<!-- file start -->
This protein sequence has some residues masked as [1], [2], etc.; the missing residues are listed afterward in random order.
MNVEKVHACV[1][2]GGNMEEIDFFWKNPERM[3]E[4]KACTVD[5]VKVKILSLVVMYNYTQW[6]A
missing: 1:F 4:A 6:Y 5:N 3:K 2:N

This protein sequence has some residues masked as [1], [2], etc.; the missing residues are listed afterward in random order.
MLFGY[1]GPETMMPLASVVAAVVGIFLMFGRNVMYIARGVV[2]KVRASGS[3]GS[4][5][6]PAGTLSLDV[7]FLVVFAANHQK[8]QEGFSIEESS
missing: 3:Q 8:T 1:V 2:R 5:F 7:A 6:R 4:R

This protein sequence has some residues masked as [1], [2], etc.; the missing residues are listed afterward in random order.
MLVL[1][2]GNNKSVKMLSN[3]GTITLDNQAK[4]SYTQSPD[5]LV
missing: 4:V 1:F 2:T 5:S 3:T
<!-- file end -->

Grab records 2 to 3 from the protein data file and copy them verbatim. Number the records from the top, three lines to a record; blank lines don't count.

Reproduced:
This protein sequence has some residues masked as [1], [2], etc.; the missing residues are listed afterward in random order.
MLFGY[1]GPETMMPLASVVAAVVGIFLMFGRNVMYIARGVV[2]KVRASGS[3]GS[4][5][6]PAGTLSLDV[7]FLVVFAANHQK[8]QEGFSIEESS
missing: 3:Q 8:T 1:V 2:R 5:F 7:A 6:R 4:R

This protein sequence has some residues masked as [1], [2], etc.; the missing residues are listed afterward in random order.
MLVL[1][2]GNNKSVKMLSN[3]GTITLDNQAK[4]SYTQSPD[5]LV
missing: 4:V 1:F 2:T 5:S 3:T